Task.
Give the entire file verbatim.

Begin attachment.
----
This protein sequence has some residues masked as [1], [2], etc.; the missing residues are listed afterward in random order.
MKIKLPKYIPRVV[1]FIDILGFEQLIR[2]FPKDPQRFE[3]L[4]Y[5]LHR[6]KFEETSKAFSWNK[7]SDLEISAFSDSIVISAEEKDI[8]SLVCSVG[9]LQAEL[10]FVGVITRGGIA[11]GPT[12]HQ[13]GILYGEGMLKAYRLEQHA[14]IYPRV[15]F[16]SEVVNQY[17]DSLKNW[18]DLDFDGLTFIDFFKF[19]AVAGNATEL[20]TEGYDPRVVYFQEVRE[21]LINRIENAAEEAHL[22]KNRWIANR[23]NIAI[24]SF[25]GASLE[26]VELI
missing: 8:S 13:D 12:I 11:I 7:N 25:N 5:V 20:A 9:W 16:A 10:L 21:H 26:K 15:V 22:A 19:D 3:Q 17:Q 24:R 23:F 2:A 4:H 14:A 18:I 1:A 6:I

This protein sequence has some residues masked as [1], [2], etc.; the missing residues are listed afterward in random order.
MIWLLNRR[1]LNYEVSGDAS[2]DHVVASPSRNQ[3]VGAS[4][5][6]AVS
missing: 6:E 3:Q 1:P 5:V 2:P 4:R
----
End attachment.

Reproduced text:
This protein sequence has some residues masked as [1], [2], etc.; the missing residues are listed afterward in random order.
MKIKLPKYIPRVV[1]FIDILGFEQLIR[2]FPKDPQRFE[3]L[4]Y[5]LHR[6]KFEETSKAFSWNK[7]SDLEISAFSDSIVISAEEKDI[8]SLVCSVG[9]LQAEL[10]FVGVITRGGIA[11]GPT[12]HQ[13]GILYGEGMLKAYRLEQHA[14]IYPRV[15]F[16]SEVVNQY[17]DSLKNW[18]DLDFDGLTFIDFFKF[19]AVAGNATEL[20]TEGYDPRVVYFQEVRE[21]LINRIENAAEEAHL[22]KNRWIANR[23]NIAI[24]SF[25]GASLE[26]VELI
missing: 8:S 13:D 12:I 11:I 7:N 25:N 5:V 20:A 9:W 16:A 10:L 21:H 26:K 15:V 22:A 19:D 3:Q 17:Q 24:R 23:F 2:A 4:H 14:A 18:I 1:A 6:I

This protein sequence has some residues masked as [1], [2], etc.; the missing residues are listed afterward in random order.
MIWLLNRR[1]LNYEVSGDAS[2]DHVVASPSRNQ[3]VGAS[4][5][6]AVS
missing: 6:E 3:Q 1:P 5:V 2:P 4:R